IQ: Education, Socioeconomic Outcomes, and Entitlement Spending

From the esteemed Dr. James Thompson: Psychological predictions from long ago: Terman 1930

Two predictions stood out, the first:

That educational and vocational guidance will be based chiefly on test ratings, and that Hull’s proposal to measure every important ability and personality trait and to “grind out” a hundred or more occupational success predictions for every youth is practicable and will be realized;

All these kids going to school, being told they will go on to do great things – it just isn’t true, because according to the normal distribution of IQ scores, the majority just aren’t smart enough to be competitive in the post-2008 hyper-meritocracy. In the not-so-distant future, the average-IQ masses may be relegated to the low-paying service sector economy, even more so than today. IQ, especially in the post-2008 economy, is playing an increasingly important role in socioeconomic outcomes, with higher-IQ people advancing (or at least having the potential to advance) and lower/average IQ people staying stagnant or falling between the cracks, and politicians are powerless to pull them out.

In light of this economic and biological reality, public education needs to be reformed.

Too many kids of average or below average intelligence are learning things that will be of little use later in life, if not forgotten as soon as class is over. Why are we wasting untold billions and countless hours teaching room-temperature IQ kids stuff that will go in one ear and immediately out the other.

The problem is the skills taught in school just don’t pack much millage these days, whereas 50 years ago those skills, which we now take for granted, would have lead to many more opportunities. Nowadays, a high school diploma, which almost everyone has, is pretty much worthless, as are most college degrees. Stuff taught in high school – physics, chemistry, art, literature/composition, world history, algebra – pretty much everything beyond basic reading, writing and math, is waste of time for 95% of students. That’s not to say there isn’t redeeming value in learning those subjects, but not at tax payer expense for students who won’t derive an economic benefit. The other 5%, children of superior intelligence who have the potential to join the ranks of the Creative Class, could benefit from higher education, but probably not everyone else.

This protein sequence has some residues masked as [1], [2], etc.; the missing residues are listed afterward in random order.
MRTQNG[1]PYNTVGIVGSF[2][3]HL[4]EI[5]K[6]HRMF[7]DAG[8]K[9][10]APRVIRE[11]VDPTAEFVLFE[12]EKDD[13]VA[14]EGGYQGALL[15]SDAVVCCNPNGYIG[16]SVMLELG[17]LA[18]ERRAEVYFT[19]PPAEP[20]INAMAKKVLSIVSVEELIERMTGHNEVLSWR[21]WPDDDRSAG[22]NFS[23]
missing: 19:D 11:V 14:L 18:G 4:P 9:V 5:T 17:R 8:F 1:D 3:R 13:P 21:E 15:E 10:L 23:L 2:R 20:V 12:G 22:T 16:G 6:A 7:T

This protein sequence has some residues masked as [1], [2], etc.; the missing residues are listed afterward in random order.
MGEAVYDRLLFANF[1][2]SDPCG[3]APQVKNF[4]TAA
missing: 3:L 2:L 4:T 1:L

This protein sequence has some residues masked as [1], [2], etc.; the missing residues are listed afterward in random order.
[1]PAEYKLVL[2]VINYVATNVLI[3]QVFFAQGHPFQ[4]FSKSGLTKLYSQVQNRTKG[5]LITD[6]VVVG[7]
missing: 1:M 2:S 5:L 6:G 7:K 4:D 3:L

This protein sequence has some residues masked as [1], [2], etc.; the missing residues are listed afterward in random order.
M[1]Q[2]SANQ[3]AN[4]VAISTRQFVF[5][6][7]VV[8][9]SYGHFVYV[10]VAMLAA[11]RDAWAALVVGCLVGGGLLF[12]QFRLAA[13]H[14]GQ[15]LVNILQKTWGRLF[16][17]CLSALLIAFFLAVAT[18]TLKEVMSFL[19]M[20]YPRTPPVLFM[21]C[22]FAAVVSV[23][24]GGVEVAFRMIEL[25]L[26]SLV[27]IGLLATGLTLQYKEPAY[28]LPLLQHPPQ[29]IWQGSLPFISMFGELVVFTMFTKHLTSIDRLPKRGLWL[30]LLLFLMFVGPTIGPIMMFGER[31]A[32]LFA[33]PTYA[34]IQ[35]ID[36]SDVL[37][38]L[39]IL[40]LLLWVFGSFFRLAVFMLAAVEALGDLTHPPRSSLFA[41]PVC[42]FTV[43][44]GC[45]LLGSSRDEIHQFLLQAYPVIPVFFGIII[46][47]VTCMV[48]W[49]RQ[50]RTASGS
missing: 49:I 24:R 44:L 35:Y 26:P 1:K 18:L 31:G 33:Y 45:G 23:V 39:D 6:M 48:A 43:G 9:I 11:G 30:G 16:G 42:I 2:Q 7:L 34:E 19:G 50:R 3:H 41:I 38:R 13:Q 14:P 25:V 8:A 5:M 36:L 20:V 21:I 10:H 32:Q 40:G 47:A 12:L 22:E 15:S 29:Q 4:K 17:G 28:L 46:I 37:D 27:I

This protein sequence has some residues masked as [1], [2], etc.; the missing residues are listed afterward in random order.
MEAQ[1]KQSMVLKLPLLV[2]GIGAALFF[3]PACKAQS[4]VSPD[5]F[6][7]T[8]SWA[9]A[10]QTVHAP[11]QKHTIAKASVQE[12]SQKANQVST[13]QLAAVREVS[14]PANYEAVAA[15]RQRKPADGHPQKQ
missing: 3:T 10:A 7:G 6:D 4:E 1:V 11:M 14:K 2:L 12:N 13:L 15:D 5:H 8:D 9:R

Schools should teach how to create websites, how html works, critical thinking & rhetoric, how supply and demand works (very basic econ), how a budget works (household budgeting), basic accounting (profits and losses)…these are skills that aren’t that very complicated, but are invaluable to have in today’s economy.

Or as I explain in an earlier post, Birth ‘Lottery’ Does Not Preclude Meritocracy

The politically correct approach to education of trying to bring everyone to the same level is flawed; we need to use cognitive screening to ascertain individuals’ strengths and weaknesses, and then create curriculum optimized around this. Beyond the basics like reading and math, higher IQ kids, for example, should be encouraged to learn high-paying skills like STEM at an early age, as well as pursuing other cognitive creative endeavors; lower-IQ kids should learn service work since that’s where the most opportunities, if there any, will be. Britain had a system similar to this, the Eleven Plus exam, which tested kids at the age of 10 for future educational placement, with lower-IQ kids learning vocational work, average-IQ kids continuing with their education, and high-IQ kids going to special schools.